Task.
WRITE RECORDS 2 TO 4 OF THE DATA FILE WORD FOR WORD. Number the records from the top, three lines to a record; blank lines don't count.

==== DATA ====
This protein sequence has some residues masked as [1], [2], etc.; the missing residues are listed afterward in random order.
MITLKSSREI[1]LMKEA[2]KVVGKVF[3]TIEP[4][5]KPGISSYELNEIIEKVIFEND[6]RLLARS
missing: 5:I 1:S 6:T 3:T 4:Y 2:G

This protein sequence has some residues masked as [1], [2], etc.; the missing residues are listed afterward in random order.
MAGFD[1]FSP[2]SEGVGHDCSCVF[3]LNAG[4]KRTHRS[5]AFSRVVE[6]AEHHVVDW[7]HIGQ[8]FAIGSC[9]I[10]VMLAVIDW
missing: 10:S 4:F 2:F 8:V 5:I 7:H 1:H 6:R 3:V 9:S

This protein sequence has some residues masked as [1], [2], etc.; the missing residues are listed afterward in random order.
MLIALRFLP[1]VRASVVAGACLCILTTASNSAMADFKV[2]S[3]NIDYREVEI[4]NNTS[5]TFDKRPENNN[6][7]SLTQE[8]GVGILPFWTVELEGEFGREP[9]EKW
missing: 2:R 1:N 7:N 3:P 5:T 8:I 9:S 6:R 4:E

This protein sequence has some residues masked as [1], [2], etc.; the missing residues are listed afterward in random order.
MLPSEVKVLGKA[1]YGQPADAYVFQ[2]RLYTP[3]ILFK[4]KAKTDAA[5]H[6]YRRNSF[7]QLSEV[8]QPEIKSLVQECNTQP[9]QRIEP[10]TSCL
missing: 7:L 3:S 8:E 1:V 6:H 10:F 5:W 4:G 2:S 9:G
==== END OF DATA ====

This protein sequence has some residues masked as [1], [2], etc.; the missing residues are listed afterward in random order.
MAGFD[1]FSP[2]SEGVGHDCSCVF[3]LNAG[4]KRTHRS[5]AFSRVVE[6]AEHHVVDW[7]HIGQ[8]FAIGSC[9]I[10]VMLAVIDW
missing: 10:S 4:F 2:F 8:V 5:I 7:H 1:H 6:R 3:V 9:S

This protein sequence has some residues masked as [1], [2], etc.; the missing residues are listed afterward in random order.
MLIALRFLP[1]VRASVVAGACLCILTTASNSAMADFKV[2]S[3]NIDYREVEI[4]NNTS[5]TFDKRPENNN[6][7]SLTQE[8]GVGILPFWTVELEGEFGREP[9]EKW
missing: 2:R 1:N 7:N 3:P 5:T 8:I 9:S 6:R 4:E

This protein sequence has some residues masked as [1], [2], etc.; the missing residues are listed afterward in random order.
MLPSEVKVLGKA[1]YGQPADAYVFQ[2]RLYTP[3]ILFK[4]KAKTDAA[5]H[6]YRRNSF[7]QLSEV[8]QPEIKSLVQECNTQP[9]QRIEP[10]TSCL
missing: 7:L 3:S 8:E 1:V 6:H 10:F 5:W 4:G 2:S 9:G